L'Air Liquide S.A. (EPA:AI) Stock Goes Ex-Dividend In Just Four Days

By
Simply Wall St
Published
May 11, 2022
ENXTPA:AI
Source: Shutterstock

Readers hoping to buy L'Air Liquide S.A. (EPA:AI) for its dividend will need to make their move shortly, as the stock is about to trade ex-dividend. The ex-dividend date is one business day before the record date, which is the cut-off date for shareholders to be present on the company's books to be eligible for a dividend payment. The ex-dividend date is important as the process of settlement involves two full business days. So if you miss that date, you would not show up on the company's books on the record date. In other words, investors can purchase L'Air Liquide's shares before the 16th of May in order to be eligible for the dividend, which will be paid on the 18th of May.

The company's next dividend payment will be €2.90 per share, on the back of last year when the company paid a total of €2.90 to shareholders. Based on the last year's worth of payments, L'Air Liquide stock has a trailing yield of around 1.8% on the current share price of €157.64. Dividends are a major contributor to investment returns for long term holders, but only if the dividend continues to be paid. So we need to investigate whether L'Air Liquide can afford its dividend, and if the dividend could grow.

See our latest analysis for L'Air Liquide

Dividends are typically paid from company earnings. If a company pays more in dividends than it earned in profit, then the dividend could be unsustainable. L'Air Liquide paid out more than half (53%) of its earnings last year, which is a regular payout ratio for most companies. A useful secondary check can be to evaluate whether L'Air Liquide generated enough free cash flow to afford its dividend. Dividends consumed 50% of the company's free cash flow last year, which is within a normal range for most dividend-paying organisations.

It's positive to see that L'Air Liquide's dividend is covered by both profits and cash flow, since this is generally a sign that the dividend is sustainable, and a lower payout ratio usually suggests a greater margin of safety before the dividend gets cut.

Click here to see the company's payout ratio, plus analyst estimates of its future dividends.

historic-dividend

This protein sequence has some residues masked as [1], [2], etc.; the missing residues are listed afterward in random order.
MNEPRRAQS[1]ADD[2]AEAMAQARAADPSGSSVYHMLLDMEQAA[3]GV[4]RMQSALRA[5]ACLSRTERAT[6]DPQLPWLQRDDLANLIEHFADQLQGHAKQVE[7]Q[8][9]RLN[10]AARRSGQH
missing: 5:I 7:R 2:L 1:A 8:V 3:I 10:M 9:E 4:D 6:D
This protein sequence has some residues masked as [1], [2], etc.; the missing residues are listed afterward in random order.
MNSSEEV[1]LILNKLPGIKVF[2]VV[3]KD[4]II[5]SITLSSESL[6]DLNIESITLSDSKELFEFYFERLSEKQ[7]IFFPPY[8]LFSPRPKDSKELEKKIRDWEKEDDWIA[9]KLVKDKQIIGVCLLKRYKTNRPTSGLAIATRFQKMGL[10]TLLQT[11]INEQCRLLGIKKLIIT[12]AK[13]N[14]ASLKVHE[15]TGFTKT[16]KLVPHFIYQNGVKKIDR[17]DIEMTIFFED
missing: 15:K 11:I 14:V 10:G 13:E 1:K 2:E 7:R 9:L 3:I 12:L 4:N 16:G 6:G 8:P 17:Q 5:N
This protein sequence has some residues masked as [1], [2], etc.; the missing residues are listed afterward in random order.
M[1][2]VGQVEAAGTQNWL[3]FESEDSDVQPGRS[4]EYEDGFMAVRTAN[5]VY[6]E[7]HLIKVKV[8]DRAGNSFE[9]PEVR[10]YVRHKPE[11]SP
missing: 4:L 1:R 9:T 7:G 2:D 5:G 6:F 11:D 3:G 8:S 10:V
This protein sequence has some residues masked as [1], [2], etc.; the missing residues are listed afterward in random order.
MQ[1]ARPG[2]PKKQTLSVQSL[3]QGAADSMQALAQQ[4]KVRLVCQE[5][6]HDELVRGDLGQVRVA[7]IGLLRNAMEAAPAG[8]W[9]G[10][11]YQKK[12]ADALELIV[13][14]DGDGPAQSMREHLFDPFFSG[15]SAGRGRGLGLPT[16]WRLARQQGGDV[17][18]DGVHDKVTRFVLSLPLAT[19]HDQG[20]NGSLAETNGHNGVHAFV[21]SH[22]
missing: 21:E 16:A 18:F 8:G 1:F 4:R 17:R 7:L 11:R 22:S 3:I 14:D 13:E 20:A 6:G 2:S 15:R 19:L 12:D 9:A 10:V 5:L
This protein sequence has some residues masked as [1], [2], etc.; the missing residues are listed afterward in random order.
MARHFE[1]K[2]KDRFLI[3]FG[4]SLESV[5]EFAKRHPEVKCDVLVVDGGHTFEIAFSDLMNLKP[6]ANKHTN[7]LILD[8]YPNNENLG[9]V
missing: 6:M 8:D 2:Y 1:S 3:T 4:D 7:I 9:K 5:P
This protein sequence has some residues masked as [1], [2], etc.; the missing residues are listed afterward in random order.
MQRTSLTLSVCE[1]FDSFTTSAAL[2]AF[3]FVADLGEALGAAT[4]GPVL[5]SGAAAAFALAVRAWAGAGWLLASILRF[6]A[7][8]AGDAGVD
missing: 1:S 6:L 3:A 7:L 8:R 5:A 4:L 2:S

ENXTPA:AI Historic Dividend May 11th 2022

Have Earnings And Dividends Been Growing?

Businesses with strong growth prospects usually make the best dividend payers, because it's easier to grow dividends when earnings per share are improving. Investors love dividends, so if earnings fall and the dividend is reduced, expect a stock to be sold off heavily at the same time. This is why it's a relief to see L'Air Liquide earnings per share are up 5.4% per annum over the last five years. Decent historical earnings per share growth suggests L'Air Liquide has been effectively growing value for shareholders. However, it's now paying out more than half its earnings as dividends. If management lifts the payout ratio further, we'd take this as a tacit signal that the company's growth prospects are slowing.

Many investors will assess a company's dividend performance by evaluating how much the dividend payments have changed over time. In the last 10 years, L'Air Liquide has lifted its dividend by approximately 5.4% a year on average. It's encouraging to see the company lifting dividends while earnings are growing, suggesting at least some corporate interest in rewarding shareholders.

To Sum It Up

Is L'Air Liquide worth buying for its dividend? Earnings per share have been growing modestly and L'Air Liquide paid out a bit over half of its earnings and free cash flow last year. It might be worth researching if the company is reinvesting in growth projects that could grow earnings and dividends in the future, but for now we're not all that optimistic on its dividend prospects.

So if you want to do more digging on L'Air Liquide, you'll find it worthwhile knowing the risks that this stock faces. For example, we've found 2 warning signs for L'Air Liquide that we recommend you consider before investing in the business.

Generally, we wouldn't recommend just buying the first dividend stock you see. Here's a curated list of interesting stocks that are strong dividend payers.

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